Notes on Translators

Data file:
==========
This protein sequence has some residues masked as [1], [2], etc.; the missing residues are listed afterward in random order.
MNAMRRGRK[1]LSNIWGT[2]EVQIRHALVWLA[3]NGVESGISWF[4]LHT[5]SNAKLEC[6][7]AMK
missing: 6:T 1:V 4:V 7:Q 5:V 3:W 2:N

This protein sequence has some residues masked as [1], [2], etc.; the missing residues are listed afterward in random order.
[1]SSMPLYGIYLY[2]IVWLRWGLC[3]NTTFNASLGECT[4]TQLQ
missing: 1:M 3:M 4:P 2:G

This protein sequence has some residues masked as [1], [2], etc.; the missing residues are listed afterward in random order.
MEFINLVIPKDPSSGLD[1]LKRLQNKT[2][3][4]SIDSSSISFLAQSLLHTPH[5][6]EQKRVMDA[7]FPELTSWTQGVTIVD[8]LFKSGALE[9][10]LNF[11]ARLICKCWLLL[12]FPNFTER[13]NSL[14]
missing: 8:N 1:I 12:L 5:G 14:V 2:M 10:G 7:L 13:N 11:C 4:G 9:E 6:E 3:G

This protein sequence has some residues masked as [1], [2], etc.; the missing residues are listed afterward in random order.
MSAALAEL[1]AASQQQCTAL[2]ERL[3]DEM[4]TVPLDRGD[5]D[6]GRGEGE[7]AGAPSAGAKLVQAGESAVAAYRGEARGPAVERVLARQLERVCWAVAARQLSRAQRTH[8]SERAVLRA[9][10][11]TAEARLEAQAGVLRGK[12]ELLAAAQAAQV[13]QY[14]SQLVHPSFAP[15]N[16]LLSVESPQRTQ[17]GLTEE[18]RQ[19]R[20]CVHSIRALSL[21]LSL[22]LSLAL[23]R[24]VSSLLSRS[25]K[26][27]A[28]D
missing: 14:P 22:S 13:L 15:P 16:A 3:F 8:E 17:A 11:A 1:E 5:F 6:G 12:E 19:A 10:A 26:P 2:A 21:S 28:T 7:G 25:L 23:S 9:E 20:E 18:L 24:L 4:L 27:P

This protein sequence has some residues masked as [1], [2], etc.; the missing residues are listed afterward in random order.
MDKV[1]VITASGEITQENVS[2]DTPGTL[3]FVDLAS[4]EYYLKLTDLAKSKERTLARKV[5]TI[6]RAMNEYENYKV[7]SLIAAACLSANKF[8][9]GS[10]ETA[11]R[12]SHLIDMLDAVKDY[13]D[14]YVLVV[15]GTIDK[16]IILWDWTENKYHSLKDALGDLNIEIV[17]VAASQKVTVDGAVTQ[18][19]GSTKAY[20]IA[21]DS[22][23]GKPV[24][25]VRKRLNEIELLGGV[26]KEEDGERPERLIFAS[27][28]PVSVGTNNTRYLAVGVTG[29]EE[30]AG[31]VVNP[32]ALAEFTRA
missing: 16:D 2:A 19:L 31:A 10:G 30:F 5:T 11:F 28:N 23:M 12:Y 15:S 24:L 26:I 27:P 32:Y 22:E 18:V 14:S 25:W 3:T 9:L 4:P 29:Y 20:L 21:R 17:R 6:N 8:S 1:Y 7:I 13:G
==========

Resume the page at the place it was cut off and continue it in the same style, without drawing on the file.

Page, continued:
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437  notes on tr anslators William Arrowsmith (Orange, New Jersey, 1924–92). A founder of the Hudson Review and a classics professor, he was an eminent translator of Greek dramas. In 1980 he received the National Book Award in Translation for Hard Labor, by Cesare Pavese. Paul Blackburn (St. Albans, Vermont, 1926–71). A prominent Black Mountain poet, he studied Provençal at the University of Toulouse as a Fulbright scholar and became a leading translator of Provençal troubadour verse. Proensa : An Anthology of Troubadour Poetry, selected and translated by him, was published in 1978. Lorna Knowles Blake (Havana, Cuba, b. 1953). She teaches creative writing at the 92nd Street Y in New York and poetry craft at Sarah Lawrence College. Her first collection of poems, Permanent Address (2008), won the Richard Snyder Publication Prize from the Ashland Poetry Press. Robert Bly (Madison, Minnesota, b. 1926). Following studies as a Fulbright scholar in Norway, he became a translator of Norwegian poetry. In 1967 he won the National Book Award for The Light around the Body. His latest collection of poems is Talking into the Ear of a Donkey (2011). Louise Bogan (Livermore Falls, Maine, 1897–1970). She served as the New Yorker’s poetry critic for thirty-eight years; her books of criticism include Achievement in American Poetry, 1900–1950 (1951). In 1955 she shared the Bollingen Prize in Poetry with Leonie Adams for her Collected Poems, 1923–1953. 438 Notes on Translators Clarence Brown (Anderson, South Carolina, b. 1929). A professor emeritus of comparative literature at Princeton University, he learned Russian while serving with the Army Security Agency. He translated much of Osip Mandelstam ’s poetry and prose, and his biography Mandelstam (1973) won the Christian Gauss Award in Literary Criticism. Olga Carlisle (Paris, France, b. 1931). Granddaughter of the Russian writer Leonid Andreyev, she gained notoriety for smuggling out from Russia and publishing seminal works by Aleksandr Solzhenitsyn. Her 1993 memoir, Under a New Sky: A Reunion with Russia, records later adventures there. Dick Davis (Portsmouth, UK, b. 1945). He is professor of Persian and chair of the Department of Near Eastern Languages and Cultures at Ohio State University , from which he received the Distinguished Scholar Award in 2002. His most recent book of poems is A Trick of Sunlight (2006). Rhina P. Espaillat (Santo Domingo, Dominican Republic, b. 1932). Having moved to the United States as a child, she writes poems, short stories, and essays in English and in her native Spanish and translates in both directions. Her latest poetry collection is Her Place in These Designs (2008). The Dominican Republic’s Ministry of Culture honored her for service to culture. Ruth Fainlight (New York, New York, b. 1931). Living in London, England, since age fifteen, her New and Collected Poems (2010) draws on thirteen collections spanning forty years, including translations from Portuguese, Spanish , and classical Greek. Dudley Fitts (Boston, Massachusetts, 1903–68). Although he also translated works by Latin, Spanish, and Latin American authors, he is known for his translations from classical Greek, often in collaboration with Robert Fitzgerald , his former student at the Choate School. Robert Fitzgerald (Springfield, Illinois, 1910–85). He served as Boylston Professor of Rhetoric at Harvard University and was a prolific translator of Greek classics. Awarded the Bollingen Prize in Translation for his verse translation of Homer’s Odyssey (1961), he also translated The Iliad (1974) and The Aeneid (1983). Notes on Translators 439  Kimon Friar (Imrali, Turkey, 1911–93). Although he moved to the United States as a child with his Greek parents, he remained in the Hellenic linguistic milieu, eventually becoming a translator and critic of modern Greek literature . In 1978 he received the Greek World Award. Robin Fulton (Arran, Scotland, b. 1937). He has lived in Norway since 1973 where he taught at Stavanger University until 2006. His distinguished translations of Scandinavian poetry earned awards from, among others, the Swedish Academy. His own poetry books include Coming Down to Earth and Spring Is Soon (1990). Emily Grosholz (Philadelphia, Pennsylvania, b. 1950). She teaches philosophy at Pennsylvania State University. Her latest poetry collection is a bilingual edition titled Feuilles/Leaves (2007), and her translation Beginning and End of the Snow/Début et fin de la neige, by Yves Bonnefoy, was published in 2012. R. S. Gwynn (Eden, North Carolina, b. 1948). A poet known for his wit and complex verse forms, he is also a critic, editor, and occasional translator who teaches at Lamar University. His translations...


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